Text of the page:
Site Selection Subcommittee for Stem Cell Agency Agrees To Changes in Scoring System
The site-selection subcommittee for the California Institute for Regenerative Medicine on Monday voted to make "only minor changes" to the scoring system used by the subcommittee to recommend a location for CIRM headquarters, the San Francisco Chronicle reports. The decision "improved dramatically" the likelihood that San Francisco would be chosen to host CIRM headquarters, according to the Chronicle.
The subcommittee agreed to scoring changes to accommodate clarifications from bidders regarding economic incentives, subsidized hotel rooms and available skilled workers. The changes did not increase San Francisco's score, which is 158 points out of a possible 200. The changes increased Sacramento's total by two points to 135, San Diego's by 11 points to 127 and Emeryville's by four points to 119.
The subcommittee also adopted a 90-point scorecard to be used during site inspections that are scheduled to begin Friday. The scorecard ranks the sites on components such as proximity and quality of nearby research centers. The scores will be added to the previous totals, making it "unlikely that San Francisco can be dislodged," the Chronicle reports.
Subcommittee member John Reed, head of the Burnham Institute in San Diego, persuaded the group to add an additional 30 points to the site-inspection scorecard for "overall impressions." In addition, the subcommittee can now subtract up to 10 points for any negative factors encountered during the inspections.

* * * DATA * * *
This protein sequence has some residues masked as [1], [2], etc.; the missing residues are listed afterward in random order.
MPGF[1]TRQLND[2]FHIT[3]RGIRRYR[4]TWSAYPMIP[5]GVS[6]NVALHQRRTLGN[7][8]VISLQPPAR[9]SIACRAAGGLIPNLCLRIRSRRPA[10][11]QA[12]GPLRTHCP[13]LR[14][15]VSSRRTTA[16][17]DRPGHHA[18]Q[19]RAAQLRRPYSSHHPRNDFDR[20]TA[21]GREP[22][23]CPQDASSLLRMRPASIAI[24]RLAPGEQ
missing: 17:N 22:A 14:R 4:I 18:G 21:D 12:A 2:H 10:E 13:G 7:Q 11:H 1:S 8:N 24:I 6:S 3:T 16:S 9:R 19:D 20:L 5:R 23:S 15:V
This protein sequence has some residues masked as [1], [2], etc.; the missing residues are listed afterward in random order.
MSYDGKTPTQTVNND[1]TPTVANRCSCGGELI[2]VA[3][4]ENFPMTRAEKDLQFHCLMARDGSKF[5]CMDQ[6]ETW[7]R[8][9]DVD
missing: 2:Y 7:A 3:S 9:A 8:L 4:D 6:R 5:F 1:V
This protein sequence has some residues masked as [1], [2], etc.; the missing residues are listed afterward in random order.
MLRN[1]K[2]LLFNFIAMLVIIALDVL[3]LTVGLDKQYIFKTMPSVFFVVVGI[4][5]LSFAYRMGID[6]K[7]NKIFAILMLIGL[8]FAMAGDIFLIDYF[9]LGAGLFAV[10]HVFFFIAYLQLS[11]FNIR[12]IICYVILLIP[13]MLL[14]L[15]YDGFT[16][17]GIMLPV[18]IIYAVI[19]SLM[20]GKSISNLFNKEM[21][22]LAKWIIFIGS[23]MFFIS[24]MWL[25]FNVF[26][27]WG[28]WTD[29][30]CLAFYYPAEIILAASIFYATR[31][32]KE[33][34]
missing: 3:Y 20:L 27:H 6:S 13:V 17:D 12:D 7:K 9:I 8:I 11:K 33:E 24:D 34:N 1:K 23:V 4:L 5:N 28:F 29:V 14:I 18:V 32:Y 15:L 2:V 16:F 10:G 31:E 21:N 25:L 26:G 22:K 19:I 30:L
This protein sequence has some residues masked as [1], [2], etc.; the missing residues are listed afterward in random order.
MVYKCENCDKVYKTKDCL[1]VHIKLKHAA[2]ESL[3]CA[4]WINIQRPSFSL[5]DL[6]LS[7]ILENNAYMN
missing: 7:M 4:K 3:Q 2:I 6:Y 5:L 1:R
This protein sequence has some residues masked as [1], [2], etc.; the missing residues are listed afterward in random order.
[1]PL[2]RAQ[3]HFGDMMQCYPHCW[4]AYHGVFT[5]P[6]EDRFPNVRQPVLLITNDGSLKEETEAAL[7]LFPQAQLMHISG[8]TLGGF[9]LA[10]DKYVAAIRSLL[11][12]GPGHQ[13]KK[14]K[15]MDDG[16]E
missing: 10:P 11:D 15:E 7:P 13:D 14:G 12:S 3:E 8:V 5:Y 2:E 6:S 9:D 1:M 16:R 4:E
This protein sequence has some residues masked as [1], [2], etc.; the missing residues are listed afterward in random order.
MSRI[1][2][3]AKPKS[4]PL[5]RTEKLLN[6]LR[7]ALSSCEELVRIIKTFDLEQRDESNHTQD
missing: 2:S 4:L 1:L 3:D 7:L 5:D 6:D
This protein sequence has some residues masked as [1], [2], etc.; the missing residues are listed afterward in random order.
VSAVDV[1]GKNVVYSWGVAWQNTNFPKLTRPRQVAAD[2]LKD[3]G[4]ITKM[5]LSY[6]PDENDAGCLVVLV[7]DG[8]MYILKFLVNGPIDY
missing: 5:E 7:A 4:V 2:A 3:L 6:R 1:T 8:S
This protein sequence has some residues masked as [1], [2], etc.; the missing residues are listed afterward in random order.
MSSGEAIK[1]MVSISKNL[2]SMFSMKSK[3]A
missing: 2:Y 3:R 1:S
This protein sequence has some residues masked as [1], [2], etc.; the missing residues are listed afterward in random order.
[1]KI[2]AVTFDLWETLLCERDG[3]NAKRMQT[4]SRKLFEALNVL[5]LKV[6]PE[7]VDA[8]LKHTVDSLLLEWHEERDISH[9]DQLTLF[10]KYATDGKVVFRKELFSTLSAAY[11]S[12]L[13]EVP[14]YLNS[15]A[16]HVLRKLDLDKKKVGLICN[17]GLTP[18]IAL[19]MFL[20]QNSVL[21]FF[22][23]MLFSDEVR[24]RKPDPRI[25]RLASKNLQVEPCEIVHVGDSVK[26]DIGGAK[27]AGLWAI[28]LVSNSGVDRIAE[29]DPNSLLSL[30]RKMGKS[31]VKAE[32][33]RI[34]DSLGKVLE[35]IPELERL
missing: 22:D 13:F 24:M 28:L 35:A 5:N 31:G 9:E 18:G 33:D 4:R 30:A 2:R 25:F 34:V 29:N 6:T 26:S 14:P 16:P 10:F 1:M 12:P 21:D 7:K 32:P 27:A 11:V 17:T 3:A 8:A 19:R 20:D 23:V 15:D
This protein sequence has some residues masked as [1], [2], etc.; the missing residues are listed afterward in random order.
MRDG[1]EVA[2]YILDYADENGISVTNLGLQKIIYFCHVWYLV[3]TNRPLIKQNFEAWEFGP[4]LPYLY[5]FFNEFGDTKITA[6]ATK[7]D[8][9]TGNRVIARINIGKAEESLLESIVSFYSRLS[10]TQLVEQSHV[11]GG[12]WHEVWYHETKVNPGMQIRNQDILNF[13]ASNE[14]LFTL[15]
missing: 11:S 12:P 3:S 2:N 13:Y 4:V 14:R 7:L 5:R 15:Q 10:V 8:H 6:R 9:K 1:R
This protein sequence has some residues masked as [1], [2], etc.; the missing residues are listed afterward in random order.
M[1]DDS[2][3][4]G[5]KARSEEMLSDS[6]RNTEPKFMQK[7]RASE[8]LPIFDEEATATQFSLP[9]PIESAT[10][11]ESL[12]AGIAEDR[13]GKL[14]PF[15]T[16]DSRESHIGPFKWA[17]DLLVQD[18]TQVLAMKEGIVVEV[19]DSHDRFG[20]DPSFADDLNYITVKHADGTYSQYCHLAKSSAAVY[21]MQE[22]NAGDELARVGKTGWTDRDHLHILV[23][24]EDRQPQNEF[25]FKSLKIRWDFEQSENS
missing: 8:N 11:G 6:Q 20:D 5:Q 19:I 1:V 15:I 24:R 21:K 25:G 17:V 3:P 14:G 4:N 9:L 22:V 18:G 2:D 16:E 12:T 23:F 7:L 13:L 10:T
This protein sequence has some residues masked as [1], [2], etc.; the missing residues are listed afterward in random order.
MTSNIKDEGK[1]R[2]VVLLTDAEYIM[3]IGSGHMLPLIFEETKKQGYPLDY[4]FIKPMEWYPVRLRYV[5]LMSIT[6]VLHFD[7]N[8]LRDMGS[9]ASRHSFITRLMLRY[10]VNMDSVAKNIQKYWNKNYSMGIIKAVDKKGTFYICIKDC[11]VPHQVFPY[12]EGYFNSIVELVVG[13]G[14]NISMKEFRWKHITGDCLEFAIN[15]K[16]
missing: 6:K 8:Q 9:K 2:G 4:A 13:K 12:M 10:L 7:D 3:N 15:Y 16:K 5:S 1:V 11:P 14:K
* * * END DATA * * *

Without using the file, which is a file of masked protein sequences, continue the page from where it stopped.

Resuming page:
The subcommittee on Monday will recommend a host city and runner-up based on the scoring system. The results on May 7 will be forwarded to the full Independent Citizens' Oversight Committee, which will make a final decision.
"I like our chances," Jesse Blout, director of economic development in San Francisco Mayor Gavin Newsom's (D) administration, said Monday, following the subcommittee's teleconference meeting (Hall, San Francisco Chronicle, 4/26).
Duane Roth -- executive director of UCSD Connect, a business-financing affiliate of the university -- said the scoring system was "completely inappropriate." Roth said the majority of the scoring had been decided by people who had not visited the proposed sites and who were not members of the appointed site-selection committee (Somers, San Diego Union-Tribune, 4/26).
Claire Pomeroy, a member of the subcommittee and the dean of University of California-Davis School of Medicine, was the only subcommittee member to oppose the scoring changes. She said, "I didn't feel this left the site-selection committee with any leeway."
ICOC Chair Robert Klein said the changes to the scoring system increased the importance of on-site visits. He also noted that ICOC was not required to select the top-scoring city. Klein said the most important factor in selecting a location should be the number of biomedical professionals nearby (Hardy, Sacramento Bee, 4/26).
In related news, KQED's "The California Report" on Friday reported on the introduction of a bill (S 658) that would ban human reproductive cloning and loosen federal restrictions on funding for human embryonic stem cell research. A bipartisan group of U.S. senators, including Sen. Dianne Feinstein (D-Calif.), introduced the bill.
The segment includes comments from Feinstein and David Gollaher, president and CEO of the California Healthcare Institute (Niiler, "The California Report," KQED, 4/22). The complete segment is available online in RealPlayer.